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Wednesday, June 26, 2019

New Rare Acquisitions: A Clarence Darrow Letter and More

The Law Library and Riesenfeld Center have recently added several notable items to its collection of letters, writings, and other material by the great American trial lawyer, Clarence Darrow. The new letter in particular augments the Library’s preeminent national collection of autograph letters by Darrow, and captures his deeply-held views on capital punishment.

Written in August 1930 to Maria Sweet Smith, Darrow outlines in the letter his fierce opposition to a campaign against capital punishment proposed by Smith. Although a lifelong opponent of the death penalty, Darrow was unimpressed by Smith's approach, which argued that abolishing the death penalty would reduce crime. Smith suggested that they could convince potential donors to the campaign of the high economic costs of crime, an approach that Darrow rejected out of hand. He believed that an abiding mercy toward the human condition left little room to support capital punishment, and that reform must be pursued from that direction. As he saw it, the fight against the death penalty had to be led by “the poor and the humane and the idealists."

In addition to the letter, we have acquired several other items connected to Darrow's famous and contrarian views on crime and punishment. Among these are a British author's darkly satirical take on hanging and other forms of capital punishment, A Handbook on Hanging, which the author inscribed to Darrow in 1929, and a 1903 first edition of a symposium featuring Darrow's views on incarceration. We also recently picked up a 1993 reprint of one of Darrow's articles on crime and punishment, printed in an anarchist magazine. Darrow's writings and speeches, often articulating his trenchant and iconoclastic views, have remained popular and continue to be printed today.

To this material, we have also added photographs and other images of Darrow to our collections. These include an excellent caricature of Darrow by the American artist Aline Fruhauf (1907-78) and a photo of Darrow, John Thomas Scopes, and William Jennings Bryan at the infamous Scopes "Monkey" Trial, which is signed by each of the trial's great protagonists.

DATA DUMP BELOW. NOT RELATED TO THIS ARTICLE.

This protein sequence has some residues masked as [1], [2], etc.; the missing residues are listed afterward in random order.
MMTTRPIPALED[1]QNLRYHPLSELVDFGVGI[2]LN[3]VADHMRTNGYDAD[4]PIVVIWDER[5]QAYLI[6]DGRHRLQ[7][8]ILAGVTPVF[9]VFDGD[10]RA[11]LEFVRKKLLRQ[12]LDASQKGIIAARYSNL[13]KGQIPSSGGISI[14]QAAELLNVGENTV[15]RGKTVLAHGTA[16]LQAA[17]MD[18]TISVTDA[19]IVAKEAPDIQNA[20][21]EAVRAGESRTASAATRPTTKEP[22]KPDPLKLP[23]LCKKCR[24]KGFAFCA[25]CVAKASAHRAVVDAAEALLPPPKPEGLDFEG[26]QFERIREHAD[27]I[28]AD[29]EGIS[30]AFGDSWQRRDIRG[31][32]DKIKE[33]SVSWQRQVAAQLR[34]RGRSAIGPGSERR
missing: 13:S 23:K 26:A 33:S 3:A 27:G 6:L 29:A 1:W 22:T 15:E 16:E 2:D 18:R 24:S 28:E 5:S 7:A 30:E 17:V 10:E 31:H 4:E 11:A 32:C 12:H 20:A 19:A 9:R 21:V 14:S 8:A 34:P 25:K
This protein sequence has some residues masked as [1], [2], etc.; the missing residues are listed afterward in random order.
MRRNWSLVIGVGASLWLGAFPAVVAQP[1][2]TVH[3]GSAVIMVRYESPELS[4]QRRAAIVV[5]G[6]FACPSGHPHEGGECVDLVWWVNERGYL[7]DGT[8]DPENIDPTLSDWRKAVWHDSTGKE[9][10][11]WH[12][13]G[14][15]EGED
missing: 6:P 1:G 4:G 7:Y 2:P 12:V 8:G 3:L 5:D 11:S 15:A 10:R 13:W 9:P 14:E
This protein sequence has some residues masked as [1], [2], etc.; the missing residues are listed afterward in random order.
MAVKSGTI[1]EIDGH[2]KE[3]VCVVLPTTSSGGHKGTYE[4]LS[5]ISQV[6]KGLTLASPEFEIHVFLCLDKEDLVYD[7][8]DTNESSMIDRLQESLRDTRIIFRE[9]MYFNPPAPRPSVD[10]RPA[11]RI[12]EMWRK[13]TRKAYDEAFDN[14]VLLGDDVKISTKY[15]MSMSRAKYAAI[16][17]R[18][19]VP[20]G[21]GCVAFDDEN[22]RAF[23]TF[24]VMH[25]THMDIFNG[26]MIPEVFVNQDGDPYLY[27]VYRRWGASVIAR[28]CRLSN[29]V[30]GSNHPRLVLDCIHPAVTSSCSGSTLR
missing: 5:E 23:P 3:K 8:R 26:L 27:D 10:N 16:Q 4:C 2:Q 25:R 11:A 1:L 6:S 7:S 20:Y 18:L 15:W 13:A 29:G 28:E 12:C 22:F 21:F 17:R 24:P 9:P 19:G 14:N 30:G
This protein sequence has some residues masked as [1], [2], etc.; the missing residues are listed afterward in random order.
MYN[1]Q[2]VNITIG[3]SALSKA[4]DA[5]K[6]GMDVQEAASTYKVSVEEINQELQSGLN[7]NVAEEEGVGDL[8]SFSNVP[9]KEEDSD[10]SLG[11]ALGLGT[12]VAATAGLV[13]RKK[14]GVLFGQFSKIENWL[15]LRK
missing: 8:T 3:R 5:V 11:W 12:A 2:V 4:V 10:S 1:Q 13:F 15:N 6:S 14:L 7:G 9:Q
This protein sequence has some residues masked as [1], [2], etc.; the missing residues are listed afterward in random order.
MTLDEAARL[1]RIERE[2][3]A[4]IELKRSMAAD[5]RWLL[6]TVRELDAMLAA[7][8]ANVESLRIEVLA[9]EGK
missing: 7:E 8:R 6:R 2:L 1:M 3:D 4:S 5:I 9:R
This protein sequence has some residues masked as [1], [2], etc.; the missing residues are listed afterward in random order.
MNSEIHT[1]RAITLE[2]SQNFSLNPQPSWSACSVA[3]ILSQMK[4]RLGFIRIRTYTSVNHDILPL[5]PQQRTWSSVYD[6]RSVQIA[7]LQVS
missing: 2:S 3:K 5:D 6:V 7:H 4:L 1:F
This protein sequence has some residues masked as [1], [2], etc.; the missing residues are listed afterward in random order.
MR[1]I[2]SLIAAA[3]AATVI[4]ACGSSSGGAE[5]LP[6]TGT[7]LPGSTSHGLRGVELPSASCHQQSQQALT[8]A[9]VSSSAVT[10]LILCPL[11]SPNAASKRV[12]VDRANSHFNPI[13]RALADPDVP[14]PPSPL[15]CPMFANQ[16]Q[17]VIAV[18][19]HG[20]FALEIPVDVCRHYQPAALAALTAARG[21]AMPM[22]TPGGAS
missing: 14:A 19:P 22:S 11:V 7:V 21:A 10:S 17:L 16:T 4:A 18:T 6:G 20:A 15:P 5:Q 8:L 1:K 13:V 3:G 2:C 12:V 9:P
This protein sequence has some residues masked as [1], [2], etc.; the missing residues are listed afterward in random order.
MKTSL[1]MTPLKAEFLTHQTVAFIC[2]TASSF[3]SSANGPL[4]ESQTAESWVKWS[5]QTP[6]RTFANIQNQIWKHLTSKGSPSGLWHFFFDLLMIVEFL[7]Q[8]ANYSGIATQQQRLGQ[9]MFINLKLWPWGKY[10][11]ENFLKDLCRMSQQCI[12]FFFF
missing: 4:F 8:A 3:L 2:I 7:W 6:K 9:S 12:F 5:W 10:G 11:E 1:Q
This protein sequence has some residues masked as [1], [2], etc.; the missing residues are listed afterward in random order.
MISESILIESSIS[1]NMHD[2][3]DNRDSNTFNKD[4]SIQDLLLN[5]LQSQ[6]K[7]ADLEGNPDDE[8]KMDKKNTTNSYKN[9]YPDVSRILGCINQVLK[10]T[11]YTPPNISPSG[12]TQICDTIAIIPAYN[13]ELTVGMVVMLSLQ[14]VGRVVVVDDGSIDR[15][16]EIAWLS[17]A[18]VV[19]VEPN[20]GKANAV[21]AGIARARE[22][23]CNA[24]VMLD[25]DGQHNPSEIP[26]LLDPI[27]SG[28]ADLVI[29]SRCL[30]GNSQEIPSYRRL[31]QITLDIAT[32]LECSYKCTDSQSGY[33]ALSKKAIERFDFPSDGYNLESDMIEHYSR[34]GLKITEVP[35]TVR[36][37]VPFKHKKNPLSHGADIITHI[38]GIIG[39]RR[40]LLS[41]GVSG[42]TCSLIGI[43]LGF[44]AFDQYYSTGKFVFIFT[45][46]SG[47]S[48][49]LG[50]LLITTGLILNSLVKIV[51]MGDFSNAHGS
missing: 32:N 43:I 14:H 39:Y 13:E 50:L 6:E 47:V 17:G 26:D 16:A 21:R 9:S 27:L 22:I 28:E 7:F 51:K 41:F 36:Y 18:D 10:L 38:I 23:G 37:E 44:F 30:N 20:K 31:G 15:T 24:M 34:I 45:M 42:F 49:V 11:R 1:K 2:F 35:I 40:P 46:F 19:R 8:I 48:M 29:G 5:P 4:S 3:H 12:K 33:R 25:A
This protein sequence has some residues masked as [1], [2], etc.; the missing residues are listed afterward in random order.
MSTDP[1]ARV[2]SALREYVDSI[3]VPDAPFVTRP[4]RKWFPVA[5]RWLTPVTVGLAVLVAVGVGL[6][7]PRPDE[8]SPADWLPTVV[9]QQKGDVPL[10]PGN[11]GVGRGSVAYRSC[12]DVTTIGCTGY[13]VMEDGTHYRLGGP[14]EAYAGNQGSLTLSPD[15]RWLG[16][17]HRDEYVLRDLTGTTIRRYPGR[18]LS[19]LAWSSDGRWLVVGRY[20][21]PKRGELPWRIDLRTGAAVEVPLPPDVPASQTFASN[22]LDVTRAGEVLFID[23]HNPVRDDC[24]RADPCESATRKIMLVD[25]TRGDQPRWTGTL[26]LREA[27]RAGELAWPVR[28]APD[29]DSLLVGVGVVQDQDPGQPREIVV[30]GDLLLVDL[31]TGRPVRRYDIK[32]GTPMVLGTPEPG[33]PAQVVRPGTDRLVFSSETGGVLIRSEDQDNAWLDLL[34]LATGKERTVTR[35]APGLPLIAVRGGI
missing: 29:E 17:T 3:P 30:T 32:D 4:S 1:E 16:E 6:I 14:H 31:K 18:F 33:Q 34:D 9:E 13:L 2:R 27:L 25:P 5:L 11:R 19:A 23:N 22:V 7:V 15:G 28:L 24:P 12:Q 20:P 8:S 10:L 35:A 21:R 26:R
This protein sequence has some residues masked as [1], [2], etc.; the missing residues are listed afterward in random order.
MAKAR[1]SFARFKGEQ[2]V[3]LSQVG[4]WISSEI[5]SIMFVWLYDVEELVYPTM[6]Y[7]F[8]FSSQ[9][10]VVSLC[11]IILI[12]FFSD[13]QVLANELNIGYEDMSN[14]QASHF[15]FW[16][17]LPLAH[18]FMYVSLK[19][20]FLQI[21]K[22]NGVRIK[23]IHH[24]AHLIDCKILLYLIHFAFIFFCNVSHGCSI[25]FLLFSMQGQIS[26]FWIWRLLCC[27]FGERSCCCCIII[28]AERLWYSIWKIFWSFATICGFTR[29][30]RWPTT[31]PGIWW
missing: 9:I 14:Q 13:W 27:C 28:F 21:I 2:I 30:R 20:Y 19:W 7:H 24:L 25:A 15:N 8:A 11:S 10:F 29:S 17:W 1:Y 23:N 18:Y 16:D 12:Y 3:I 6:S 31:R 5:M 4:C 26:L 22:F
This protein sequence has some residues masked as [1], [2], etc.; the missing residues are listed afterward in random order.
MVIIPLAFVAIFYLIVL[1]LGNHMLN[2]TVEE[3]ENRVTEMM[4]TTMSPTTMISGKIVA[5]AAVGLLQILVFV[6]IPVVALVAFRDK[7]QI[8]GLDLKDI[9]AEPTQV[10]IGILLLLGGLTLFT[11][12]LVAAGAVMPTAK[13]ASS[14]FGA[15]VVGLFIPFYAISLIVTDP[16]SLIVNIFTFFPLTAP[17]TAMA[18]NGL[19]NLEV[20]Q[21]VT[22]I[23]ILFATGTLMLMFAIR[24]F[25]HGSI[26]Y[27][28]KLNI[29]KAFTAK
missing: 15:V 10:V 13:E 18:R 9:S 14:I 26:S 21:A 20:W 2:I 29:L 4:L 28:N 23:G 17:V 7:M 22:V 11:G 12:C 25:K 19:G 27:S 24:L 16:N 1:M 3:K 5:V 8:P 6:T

- Ryan Greenwood, Curator of Rare Books and Special Collections



Friday, June 7, 2019

New Tumblr Posts: from the Glorious Revolution to D-Day

Capt. Horace Hansen, a prosecutor at the Dachau
war crimes trials, 1945-47, with Sen. Claude Pepper. 
We have a host of new and interesting posts by my colleague Ian Moret over on our Tumblr site.  Ian has done a great job to mine our collections for historical materials that might not otherwise be uncovered; and has highlighted material that we will feature in larger projects in the future.  In the former category is the fascinating trial of John Perrott, the last man hanged in England for bankruptcy.  Perrott failed to cooperate with the bankruptcy commissioners, a capital offense in mid-18th century England, being unable or unwilling to account for large sums borrowed from creditors.  See Ian's link to a great article on the subject of Perrott by law professor Emily Kadens.  There is also interesting documentation from our Darrow Collection, revealing property that Clarence Darrow held in Minnesota, as well as posts (and here, and here) on new acquisitions related to the Glorious Revolution in England, among others.  In the latter category, of material that we are developing into larger projects, there are several posts related to our Horace Hansen archival collection (most recently here, and here, for the D-Day anniversary).  Hansen, from St. Paul, MN, was a WWII war crimes prosecutor at the Dachau war crimes trials.  Hansen's archive represents a rich trove and legacy that we are developing into a digital exhibit and collection.  Thanks to Ian for these great posts!

   - Ryan Greenwood, Curator of Rare Books and Special Collections